Why is it a big deal? Fast acquisition times and processing power. This translates into less likelihood of lost signals under canopy and in urban (or natural) canyons. In canyon-like environments, your GPS receives signals directly from satellites whenever it can, but it also receives reflected signals, bouncing off hard surfaces (multipath reflection). Your GPS determines your position by calculating how long it takes the satellite signal to reach your receiver, so reflected signals are a source of error. The SiRFstar III chipset has the processing power to do a lot of "what if's" with these reflected signals. This processing power also means that the chipset can consider weak signals that were ignored by previous chipsets. The SiRFstar III also has faster acquisition times, making for a faster time to first fix (TTFF), and a quicker reacquisition if the signal is lost.
All of this translates into amazing reception, under canopy, in urban centers and even indoors. And that is why the new Garmin units with this chipset are so hot.
This has got to be one of the most frequently asked questions about GPS. The short, simple answer is no, your GPS cannot be used to track you. That is because most GPS devices are receivers; they transmit nothing. There are rare exceptions, such as the Garmin Rino series, designed to transmit your location to a friend.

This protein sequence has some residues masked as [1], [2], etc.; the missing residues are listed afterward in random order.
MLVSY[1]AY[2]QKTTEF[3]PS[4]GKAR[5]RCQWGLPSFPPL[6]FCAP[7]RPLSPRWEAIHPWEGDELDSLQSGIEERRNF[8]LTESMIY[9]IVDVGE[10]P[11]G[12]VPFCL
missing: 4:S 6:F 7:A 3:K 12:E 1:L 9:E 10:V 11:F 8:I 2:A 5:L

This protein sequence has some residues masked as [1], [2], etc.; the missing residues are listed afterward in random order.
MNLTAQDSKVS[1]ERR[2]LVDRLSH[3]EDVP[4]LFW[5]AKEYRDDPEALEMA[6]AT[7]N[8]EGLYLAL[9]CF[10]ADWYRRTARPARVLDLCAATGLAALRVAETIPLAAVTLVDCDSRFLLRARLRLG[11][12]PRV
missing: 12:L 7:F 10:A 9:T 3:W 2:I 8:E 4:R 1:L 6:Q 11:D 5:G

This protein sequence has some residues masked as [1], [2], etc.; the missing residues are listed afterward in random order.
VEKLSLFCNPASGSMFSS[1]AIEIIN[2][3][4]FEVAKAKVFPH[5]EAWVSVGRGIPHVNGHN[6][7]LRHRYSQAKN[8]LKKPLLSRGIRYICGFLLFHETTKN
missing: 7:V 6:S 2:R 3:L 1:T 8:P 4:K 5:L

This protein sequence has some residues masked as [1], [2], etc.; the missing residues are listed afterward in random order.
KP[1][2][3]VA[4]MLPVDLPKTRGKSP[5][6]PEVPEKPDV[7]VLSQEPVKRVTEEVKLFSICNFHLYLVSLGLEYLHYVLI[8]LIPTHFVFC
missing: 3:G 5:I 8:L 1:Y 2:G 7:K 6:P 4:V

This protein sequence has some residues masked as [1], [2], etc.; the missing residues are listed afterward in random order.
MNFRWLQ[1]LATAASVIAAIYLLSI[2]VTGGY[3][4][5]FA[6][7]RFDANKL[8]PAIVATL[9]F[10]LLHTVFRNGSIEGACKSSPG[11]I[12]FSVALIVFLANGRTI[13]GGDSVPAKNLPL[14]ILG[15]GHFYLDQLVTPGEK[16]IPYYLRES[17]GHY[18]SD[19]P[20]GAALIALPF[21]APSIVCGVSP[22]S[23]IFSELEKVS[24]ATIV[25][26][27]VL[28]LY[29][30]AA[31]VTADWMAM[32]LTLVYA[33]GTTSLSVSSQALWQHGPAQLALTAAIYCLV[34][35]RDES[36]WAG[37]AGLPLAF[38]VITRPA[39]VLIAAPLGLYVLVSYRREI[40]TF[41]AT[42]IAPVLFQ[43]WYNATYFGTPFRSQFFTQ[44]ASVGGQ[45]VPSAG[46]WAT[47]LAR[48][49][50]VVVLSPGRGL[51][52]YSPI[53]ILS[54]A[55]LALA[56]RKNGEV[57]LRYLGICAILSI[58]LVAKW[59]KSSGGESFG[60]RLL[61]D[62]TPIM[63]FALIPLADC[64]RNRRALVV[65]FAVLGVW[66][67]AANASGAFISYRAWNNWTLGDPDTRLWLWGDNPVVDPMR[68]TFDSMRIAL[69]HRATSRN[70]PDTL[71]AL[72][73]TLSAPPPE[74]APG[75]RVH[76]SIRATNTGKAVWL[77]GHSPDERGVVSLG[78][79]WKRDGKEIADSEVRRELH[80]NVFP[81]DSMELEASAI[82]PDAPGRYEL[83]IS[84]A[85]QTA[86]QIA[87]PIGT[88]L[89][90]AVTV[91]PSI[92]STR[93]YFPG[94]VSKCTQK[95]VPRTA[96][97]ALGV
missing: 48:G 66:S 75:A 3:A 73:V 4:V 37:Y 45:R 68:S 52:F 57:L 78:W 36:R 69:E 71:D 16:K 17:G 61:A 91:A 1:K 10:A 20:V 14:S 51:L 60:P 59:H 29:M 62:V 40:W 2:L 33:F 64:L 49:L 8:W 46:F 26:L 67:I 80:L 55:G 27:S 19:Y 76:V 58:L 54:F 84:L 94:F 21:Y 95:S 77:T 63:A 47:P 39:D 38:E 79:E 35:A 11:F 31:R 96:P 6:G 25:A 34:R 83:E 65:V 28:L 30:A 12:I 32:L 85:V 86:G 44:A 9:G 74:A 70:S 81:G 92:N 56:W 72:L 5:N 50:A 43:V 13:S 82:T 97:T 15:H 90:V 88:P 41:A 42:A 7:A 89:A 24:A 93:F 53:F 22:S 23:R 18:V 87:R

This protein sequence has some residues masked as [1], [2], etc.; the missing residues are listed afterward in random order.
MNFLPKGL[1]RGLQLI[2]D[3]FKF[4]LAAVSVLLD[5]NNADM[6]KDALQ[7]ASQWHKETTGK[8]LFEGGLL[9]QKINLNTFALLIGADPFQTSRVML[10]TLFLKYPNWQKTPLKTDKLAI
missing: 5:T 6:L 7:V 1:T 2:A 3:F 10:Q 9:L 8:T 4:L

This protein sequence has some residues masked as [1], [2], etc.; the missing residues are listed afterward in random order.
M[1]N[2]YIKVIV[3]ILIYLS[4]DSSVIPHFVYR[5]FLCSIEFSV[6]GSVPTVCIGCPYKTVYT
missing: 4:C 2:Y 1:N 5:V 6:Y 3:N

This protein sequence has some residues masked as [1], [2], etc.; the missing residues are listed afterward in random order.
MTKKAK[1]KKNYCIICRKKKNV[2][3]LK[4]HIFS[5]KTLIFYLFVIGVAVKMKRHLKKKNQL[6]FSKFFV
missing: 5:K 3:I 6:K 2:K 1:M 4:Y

Having said that, there is a more complex answer. First of all, if you have the tracklog enabled on your GPS receiver, someone with access to your GPS can physically connect it to a computer, download the track and see where you've been and when. Of course, that is all very different than real-time tracking. Just don't use a GPS to guide you to a bank heist!
Many companies do make real-time GPS tracking devices, which have transmitting capabilities built into them. These can be used to track everything from lost pets to teenagers to commercial vehicle fleets. We're not talking about your typical GPS receiver here; these are specialized devices.
And then there are cell phones with A-GPS. Many cell phones have options allowing you set it to "location on" or "911 only." You would need to have it set to "location on" to utilize GPS-assisted location based services. The legal issues surrounding access to this information by law enforcement agencies have yet to be fully sorted out.
A couple of other references:
Technorati tags: GPS